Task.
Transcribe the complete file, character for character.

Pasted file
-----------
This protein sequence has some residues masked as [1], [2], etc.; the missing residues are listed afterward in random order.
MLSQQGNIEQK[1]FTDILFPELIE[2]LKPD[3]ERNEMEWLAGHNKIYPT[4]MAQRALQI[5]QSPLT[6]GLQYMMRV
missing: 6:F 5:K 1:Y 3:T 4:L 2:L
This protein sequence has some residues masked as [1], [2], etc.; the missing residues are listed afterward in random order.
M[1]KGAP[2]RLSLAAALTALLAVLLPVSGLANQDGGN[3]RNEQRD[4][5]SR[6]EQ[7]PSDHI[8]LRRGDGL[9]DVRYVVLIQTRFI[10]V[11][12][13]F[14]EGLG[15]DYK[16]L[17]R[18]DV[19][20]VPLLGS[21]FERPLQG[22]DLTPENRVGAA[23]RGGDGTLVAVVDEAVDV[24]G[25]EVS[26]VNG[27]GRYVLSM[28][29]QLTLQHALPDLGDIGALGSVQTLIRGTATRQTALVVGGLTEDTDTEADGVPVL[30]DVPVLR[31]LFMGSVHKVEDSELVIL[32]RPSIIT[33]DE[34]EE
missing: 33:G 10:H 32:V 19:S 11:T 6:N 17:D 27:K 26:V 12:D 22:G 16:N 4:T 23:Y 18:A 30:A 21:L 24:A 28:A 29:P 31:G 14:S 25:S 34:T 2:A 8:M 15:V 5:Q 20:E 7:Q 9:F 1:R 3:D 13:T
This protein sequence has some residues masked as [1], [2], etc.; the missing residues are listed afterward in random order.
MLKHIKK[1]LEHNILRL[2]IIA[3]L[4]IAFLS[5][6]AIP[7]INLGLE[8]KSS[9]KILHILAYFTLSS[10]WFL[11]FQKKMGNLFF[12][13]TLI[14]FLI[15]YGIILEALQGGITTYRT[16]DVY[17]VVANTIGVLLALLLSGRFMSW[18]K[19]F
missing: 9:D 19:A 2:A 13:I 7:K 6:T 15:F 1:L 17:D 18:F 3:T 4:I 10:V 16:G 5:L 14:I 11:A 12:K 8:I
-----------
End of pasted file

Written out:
This protein sequence has some residues masked as [1], [2], etc.; the missing residues are listed afterward in random order.
MLSQQGNIEQK[1]FTDILFPELIE[2]LKPD[3]ERNEMEWLAGHNKIYPT[4]MAQRALQI[5]QSPLT[6]GLQYMMRV
missing: 6:F 5:K 1:Y 3:T 4:L 2:L
This protein sequence has some residues masked as [1], [2], etc.; the missing residues are listed afterward in random order.
M[1]KGAP[2]RLSLAAALTALLAVLLPVSGLANQDGGN[3]RNEQRD[4][5]SR[6]EQ[7]PSDHI[8]LRRGDGL[9]DVRYVVLIQTRFI[10]V[11][12][13]F[14]EGLG[15]DYK[16]L[17]R[18]DV[19][20]VPLLGS[21]FERPLQG[22]DLTPENRVGAA[23]RGGDGTLVAVVDEAVDV[24]G[25]EVS[26]VNG[27]GRYVLSM[28][29]QLTLQHALPDLGDIGALGSVQTLIRGTATRQTALVVGGLTEDTDTEADGVPVL[30]DVPVLR[31]LFMGSVHKVEDSELVIL[32]RPSIIT[33]DE[34]EE
missing: 33:G 10:H 32:V 19:S 11:T 6:N 17:D 27:K 26:V 12:D 22:G 16:N 4:T 23:Y 18:A 30:A 21:L 24:A 28:A 29:P 31:G 14:S 25:S 34:T 2:A 8:M 15:V 5:Q 20:E 7:Q 9:F 1:R 3:D 13:T
This protein sequence has some residues masked as [1], [2], etc.; the missing residues are listed afterward in random order.
MLKHIKK[1]LEHNILRL[2]IIA[3]L[4]IAFLS[5][6]AIP[7]INLGLE[8]KSS[9]KILHILAYFTLSS[10]WFL[11]FQKKMGNLFF[12][13]TLI[14]FLI[15]YGIILEALQGGITTYRT[16]DVY[17]VVANTIGVLLALLLSGRFMSW[18]K[19]F
missing: 9:D 19:A 2:A 13:I 7:K 6:T 15:F 1:L 17:D 18:F 3:T 4:I 10:V 16:G 5:L 14:I 11:A 12:K 8:I